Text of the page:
In his first town hall meeting as Ford Motor Co. CEO last September, Alan Mulally essentially dismissed a question about a corporate strategy team, saying those who run the company will chart its course -- and that's exactly what's happening in Dearborn.
Every week, it becomes clearer that the Mulally era at Ford is all about simplifying the business to save it. The architect is a 37-year veteran of Boeing Co. unencumbered by the pride, nostalgia, imperial delusions and parochialism that have stoked denial in Detroit and hobbled decision-making at Ford and its cross-town rivals.
Good thing, too, because Mulally's honeymoon is over. Sell Aston Martin, the bespoke British sports car icon, for $848 million? Certainly, and easily, in a market awash in private capital. Peddle chronic money pit Jaguar and the recently profitable Land Rover, a brand whose value may have peaked in these greener, anti-gas guzzler times? In a heartbeat, if it intensifies the focus on the core Blue Oval.
Entertain offers for Sweden's Volvo Cars, even if it contributes millions to Ford's bottom line and is renowned for safety? Absolutely, says a ranking Ford executive familiar with the situation, because the distraction of running Volvo, investing more there and integrating it into Ford's operations may outweigh its longer-term benefit.
And all of it simplifies the business and raises cash to plow into Ford's debt-financed restructuring, whether to speed product development or finance a union-managed fund to cover hourly retiree health care costs and remove the liability from Ford's strained balance sheet.
"The union leadership has been asking for years to clean up this portfolio -- for years," the Ford executive tells me, meaning the moves on Jaguar, Land Rover and probably Volvo are likely to help, not hurt, tough talks with the union beginning Monday.
A radical culture changer
For Mulally, probably Executive Chairman Bill Ford Jr.'s canniest personnel play since becoming chairman in 1999, none of his moves -- save his intense focus on the Ford brand worldwide -- is about tradition, or Ford's deep ties to the Brits, or the legacies of those who went before him, or Volvo's stellar quality reputation or whether Bill Ford Sr. is an avowed Jaguar man.
"Any good company is always reviewing their portfolio," Mulally told me. The goal is to deliver an "integrated, viable, leveraged Ford around the world -- no matter what."
He could have added: And it doesn't matter who looks bad in the process. Of course Volvo is for sale -- for the right price -- which is why Wall Street generally is greeting signals that Volvo is in play, too, with a calm satisfaction that says, "It should be."
The heart of Ford, from Dearborn and the capitals of Europe to China, Russia, India and South America, is the Blue Oval, not ancillary brands acquired in the go-go late '90s.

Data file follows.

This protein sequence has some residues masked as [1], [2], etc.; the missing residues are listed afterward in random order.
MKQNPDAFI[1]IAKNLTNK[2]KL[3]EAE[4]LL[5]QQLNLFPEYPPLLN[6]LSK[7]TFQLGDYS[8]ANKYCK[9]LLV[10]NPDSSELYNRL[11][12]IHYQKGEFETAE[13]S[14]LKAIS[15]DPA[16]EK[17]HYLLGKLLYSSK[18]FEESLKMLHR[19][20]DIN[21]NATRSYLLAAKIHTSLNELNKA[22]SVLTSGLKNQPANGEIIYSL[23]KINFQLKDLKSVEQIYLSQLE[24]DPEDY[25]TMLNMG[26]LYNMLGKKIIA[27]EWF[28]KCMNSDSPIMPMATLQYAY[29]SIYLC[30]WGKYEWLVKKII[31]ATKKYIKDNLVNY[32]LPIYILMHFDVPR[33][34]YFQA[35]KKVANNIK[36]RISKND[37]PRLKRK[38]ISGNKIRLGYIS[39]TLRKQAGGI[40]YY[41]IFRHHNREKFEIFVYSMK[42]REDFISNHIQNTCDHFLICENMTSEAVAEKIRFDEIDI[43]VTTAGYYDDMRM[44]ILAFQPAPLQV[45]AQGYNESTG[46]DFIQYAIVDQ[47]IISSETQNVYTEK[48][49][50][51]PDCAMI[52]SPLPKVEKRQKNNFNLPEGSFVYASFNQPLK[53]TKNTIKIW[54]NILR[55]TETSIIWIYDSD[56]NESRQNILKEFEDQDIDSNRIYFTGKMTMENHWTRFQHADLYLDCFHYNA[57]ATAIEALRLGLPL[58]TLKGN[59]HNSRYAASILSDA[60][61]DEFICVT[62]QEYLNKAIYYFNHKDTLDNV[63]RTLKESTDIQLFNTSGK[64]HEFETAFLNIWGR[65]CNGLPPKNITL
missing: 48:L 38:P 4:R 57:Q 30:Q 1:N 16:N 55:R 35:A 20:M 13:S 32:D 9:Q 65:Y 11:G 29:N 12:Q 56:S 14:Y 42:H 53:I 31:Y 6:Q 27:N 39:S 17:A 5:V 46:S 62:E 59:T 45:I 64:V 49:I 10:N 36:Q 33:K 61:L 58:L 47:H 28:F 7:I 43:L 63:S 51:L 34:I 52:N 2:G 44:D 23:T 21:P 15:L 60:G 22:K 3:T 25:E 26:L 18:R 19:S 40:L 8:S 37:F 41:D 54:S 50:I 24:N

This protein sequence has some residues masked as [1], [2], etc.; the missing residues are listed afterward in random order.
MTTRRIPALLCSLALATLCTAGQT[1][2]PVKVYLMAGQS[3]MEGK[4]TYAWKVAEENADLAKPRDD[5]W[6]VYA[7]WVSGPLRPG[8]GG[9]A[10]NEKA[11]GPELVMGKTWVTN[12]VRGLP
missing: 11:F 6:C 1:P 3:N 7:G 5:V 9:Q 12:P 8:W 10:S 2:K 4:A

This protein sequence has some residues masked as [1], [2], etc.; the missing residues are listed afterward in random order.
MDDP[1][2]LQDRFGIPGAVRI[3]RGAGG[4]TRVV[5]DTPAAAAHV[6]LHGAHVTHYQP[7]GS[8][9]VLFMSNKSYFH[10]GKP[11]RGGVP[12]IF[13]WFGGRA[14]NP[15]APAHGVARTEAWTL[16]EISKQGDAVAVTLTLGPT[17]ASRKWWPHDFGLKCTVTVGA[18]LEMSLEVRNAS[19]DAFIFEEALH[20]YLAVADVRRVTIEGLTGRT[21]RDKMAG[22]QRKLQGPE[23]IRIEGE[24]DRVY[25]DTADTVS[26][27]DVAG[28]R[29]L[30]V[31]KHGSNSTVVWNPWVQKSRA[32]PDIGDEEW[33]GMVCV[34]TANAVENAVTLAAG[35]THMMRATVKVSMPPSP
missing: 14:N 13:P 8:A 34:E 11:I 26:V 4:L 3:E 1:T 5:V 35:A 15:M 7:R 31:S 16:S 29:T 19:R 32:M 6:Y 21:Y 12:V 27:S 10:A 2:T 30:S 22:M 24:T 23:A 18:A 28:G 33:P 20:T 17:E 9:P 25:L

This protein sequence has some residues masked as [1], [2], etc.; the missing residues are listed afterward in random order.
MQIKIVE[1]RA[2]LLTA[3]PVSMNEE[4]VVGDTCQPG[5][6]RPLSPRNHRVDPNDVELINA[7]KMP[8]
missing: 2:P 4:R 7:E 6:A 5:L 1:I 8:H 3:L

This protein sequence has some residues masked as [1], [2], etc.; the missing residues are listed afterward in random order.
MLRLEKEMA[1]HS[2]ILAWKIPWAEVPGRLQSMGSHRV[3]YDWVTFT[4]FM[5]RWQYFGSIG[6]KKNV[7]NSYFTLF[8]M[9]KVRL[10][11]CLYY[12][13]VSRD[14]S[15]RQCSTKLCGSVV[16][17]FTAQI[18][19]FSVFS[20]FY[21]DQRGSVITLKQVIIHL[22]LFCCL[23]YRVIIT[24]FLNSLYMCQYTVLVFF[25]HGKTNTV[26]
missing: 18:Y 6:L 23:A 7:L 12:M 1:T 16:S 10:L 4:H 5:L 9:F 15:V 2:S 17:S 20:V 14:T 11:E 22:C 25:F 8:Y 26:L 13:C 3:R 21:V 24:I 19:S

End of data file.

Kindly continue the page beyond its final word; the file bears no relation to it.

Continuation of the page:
Back then, everyone from Ford's Jacques Nasser and VW's Ferdinand Piëch to Renault's Louis Schweitzer, GM's Rick Wagoner and Daimler's Jürgen Schrempp thought they could buy their way into every segment of the market. Only Schweitzer, the bookish French bureaucrat, appears to have succeeded.
Mulally's dismantling of the imperial Ford is not so much about returning the company to its roots, a twisted web of competing fiefdoms, regional rivalries and petty corporate politics that historically resisted change.
It's about radically changing Ford and its culture by paring the company to expose its automotive strengths and emulating Toyota Motor Corp., the automaker whose globally integrated operations Mulally studied closely during his Boeing days. And, second, showing that Bill Ford's No. 1 draft pick can live up to his billing -- and very soon.
Expectations and pressure are rising for Mulally to deliver some bold moves of his own to justify his mondo pay package and outsized reputation as the man who led Boeing's commercial aviation unit through its darkest days after the Sept. 11 attacks.
'Stuff' has to happen
"People want to see real significant change going forward," says an individual familiar with the thinking at Ford. "There's no honeymoon period left. Stuff has to start happening."
Yes, it does. And as much as the wags seem to think the solution to most of Ford's problems would be the summary firings of its top 50 executives, the fact that Mulally hasn't really done any such thing is as much a commentary on Ford's executive bench strength as an important reason behind his push to off-load luxury brands.
Better to focus the talent and cash he has on the core business of Ford worldwide, Lincoln and Mercury in the United States and Mazda, than disparate and nationally sensitive marques like Jaguar, Land Rover and Volvo.
In the fat days of '99 and 2000, Ford conned itself into believing it could afford such luxuries, could slow-walk the car market in favor of trucks and could ignore the more fundamental problems in its core Blue Oval business. Now, it's painfully obvious that it can do none of that.
If the Blue Oval emerges from this painful retrenchment smaller but stronger and more focused, a single name brand equipped to challenge Toyota's Toyota and Honda's Honda, it will be worth the turmoil. Because without a strong Blue Oval, there can be no Ford.